Writing about Visual Thinking: The Shift from Text to Visuals

Scott Torrance
Nov 17, 2014 · 4 min read

This is part of a little micro-experiment, you can read more about here and see this post with visuals.

So the final section of the framework left to look at is the undeniable shift from text based content to visuals.

As you have probably gathered I am a huge visual thinking fan but let me be clear — when it comes to text and visuals it’s not about one being right or wrong, better or worse. It is about finding the right balance of the two to best communicate the idea.

Yes, a huge part of the impetus for starting was personal preference of both myself and the team at Head Resourcing but it is more than that.

Let’s go back to the beginning

This all started from an exploration of the the simple idea of the relationship between an idea and how it is delivered

Whenever you create something you start with an idea and look at the ways of delivering that idea (you will recognise that this connects into the two previous sections of the framework).

From a content marketing point of view our initial instinct was always to take the ideas that we developed in section 1 and section 2 and simply write them up a blog post maybe with one or two nice images.

However as we started to explore how best to develop and deliver ideas we looked closer at this relationship between ideas and how they are delivered and we started to shift the balance form texts to visuals.

The question became — how would it affect our message and the goals we are trying to achieve; and how far could the shift go?

The (preliminary) Results

While the experimentation continues we have already seen a number of benefits:

Development of ideas

What was interesting was that as we started to doodle the ideas made us look at the idea differently, sometimes drastically changing the approach we took.

Whether it was the structure of the story or the metaphor used to describe an abstract concept.

Whereas before the relationship had been in one direction, now we were finding that the relationship flowed both ways and it wasn’t a one off activity. There developed a bit of a feedback loop that continued to move the ideas forward.

Why is that?

One possible explanation…

Drawing in any form is a perceptual act/skill (that drives perceptual thinking). It is all about seeing…

To draw something you must look at it, and look at it again to really understand the subject and then choose the right materials to be able to put down on paper what you see in front of you.

This is the same for an idea, doodling it forces you to look at it differently and understand and appreciate the whole picture, the relationships between ideas and to see individual ideas in context.

All of this brings about increased meaning.

“I have learned that what I have not drawn, I have never really seen, and that when I start drawing an ordinary thing, I realize how extraordinary it is, sheer miracle.” Frederick Franck, The Zen of Seeing

It opens up access to the right hand side of the brain that is more conducive to creative and intuitive thinking.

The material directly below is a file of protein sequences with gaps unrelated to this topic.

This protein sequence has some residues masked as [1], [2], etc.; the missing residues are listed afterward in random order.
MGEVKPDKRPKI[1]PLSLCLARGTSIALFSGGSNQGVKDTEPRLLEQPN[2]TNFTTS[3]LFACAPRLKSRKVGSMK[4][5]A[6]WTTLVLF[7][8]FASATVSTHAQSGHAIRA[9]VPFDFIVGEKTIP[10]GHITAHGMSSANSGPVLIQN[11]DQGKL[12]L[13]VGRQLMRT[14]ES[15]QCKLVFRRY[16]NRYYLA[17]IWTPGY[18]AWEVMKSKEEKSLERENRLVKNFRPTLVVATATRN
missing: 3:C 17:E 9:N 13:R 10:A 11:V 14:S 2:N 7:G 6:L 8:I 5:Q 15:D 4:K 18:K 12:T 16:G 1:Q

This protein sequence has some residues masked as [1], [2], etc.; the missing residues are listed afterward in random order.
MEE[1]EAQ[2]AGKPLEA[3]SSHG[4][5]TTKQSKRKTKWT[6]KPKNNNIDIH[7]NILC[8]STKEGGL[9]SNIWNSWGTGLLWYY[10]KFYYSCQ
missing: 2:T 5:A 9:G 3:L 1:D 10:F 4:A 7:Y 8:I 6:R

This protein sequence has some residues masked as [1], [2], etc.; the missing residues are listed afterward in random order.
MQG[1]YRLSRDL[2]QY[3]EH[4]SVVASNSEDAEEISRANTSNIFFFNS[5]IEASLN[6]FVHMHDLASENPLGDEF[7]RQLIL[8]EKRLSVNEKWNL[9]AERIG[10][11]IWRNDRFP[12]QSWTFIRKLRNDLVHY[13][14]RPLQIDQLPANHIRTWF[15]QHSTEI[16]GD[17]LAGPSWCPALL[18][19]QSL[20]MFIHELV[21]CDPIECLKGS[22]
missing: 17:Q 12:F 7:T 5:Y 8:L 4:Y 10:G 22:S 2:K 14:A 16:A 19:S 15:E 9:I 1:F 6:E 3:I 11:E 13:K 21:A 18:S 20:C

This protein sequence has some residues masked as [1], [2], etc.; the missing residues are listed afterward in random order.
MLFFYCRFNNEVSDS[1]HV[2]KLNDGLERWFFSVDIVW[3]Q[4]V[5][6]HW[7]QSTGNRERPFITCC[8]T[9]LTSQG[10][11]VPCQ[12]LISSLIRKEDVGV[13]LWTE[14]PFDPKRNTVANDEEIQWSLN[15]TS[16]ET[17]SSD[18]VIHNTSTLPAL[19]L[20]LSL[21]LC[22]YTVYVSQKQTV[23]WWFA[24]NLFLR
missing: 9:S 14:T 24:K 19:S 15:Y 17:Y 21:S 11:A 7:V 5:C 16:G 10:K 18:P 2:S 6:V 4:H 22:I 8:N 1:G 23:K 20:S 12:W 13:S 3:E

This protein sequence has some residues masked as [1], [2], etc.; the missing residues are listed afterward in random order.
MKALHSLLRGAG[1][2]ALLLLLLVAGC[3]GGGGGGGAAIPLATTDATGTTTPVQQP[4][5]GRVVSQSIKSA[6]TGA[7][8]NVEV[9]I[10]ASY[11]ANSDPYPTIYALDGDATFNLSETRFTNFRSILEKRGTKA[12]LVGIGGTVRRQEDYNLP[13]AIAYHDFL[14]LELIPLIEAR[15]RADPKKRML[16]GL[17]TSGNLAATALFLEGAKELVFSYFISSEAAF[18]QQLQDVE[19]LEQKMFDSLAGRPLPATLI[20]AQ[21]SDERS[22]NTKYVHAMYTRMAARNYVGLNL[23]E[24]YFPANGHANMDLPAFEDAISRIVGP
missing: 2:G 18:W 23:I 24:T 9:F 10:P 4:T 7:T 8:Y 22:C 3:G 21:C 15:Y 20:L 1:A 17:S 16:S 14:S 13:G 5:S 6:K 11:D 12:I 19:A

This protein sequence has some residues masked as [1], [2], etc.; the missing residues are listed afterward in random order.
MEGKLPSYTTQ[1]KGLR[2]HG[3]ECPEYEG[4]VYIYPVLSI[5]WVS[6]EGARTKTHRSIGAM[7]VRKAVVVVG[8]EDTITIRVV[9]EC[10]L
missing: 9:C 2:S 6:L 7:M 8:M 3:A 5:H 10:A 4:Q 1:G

As I have talked about previously, in an attention deficit world visuals really jump out of the stream of text in front of you.

We know that visuals are more engaging:

90% of information transmitted to the brain is visual. Visuals are processed 60,000X faster in the brain than text.

As soon as we started to visualise content the engagement increased both internally within the team and with our audience.

Reader Experience

However, visuals really came into their own and really started to make sense as our ideas started to develop and we started to look at what network science could tell us about business networking.

Network science is a very visual subject and trying to explain the ideas behind network science and then applying them to a practical situation is nigh on impossible without the use of visuals.

However, in all the academic work a visual of a network diagram is presented with lots of information which the proceeding pages discuss and refer back to. What this means is that you are forever turning back the page to remind you of what is being discussed and results in a poor reading experience (in my experience).

This took our exploration of the relationship between text and visual further.

It’s not enough just to plonk a visual down on the page, you have to look at how the text and the visuals interact and the interplay between them. The problem is that most Content Management Systems (as well as most designers mindsets) are not suited to moving the text around. It is simply text image, text, image, text, indented image. This is why picking up a pen and paper (or tablet) really freed up the thinking and let us explore.

This is ok when we are dealing with white papers where you can combine hand drawn visuals and computer wizardry in Adobe but becomes more limited when communicating these ideas online, hence the many little experiments on Medium and Head Resourcing’s blog

However, the experimenting is only just beginning as we look to shift the balance even further. While our most recent white paper has had some nice visuals in there and the ratio of text:visuals is shifting (in the right direction)the question becomes . Over the next couple of weeks I will be looking at moving that balance closer to 80/20.

If you are interested in learning more about the process and seeing a little more under the hood, sign up to my newsletter where I will be sharing more:


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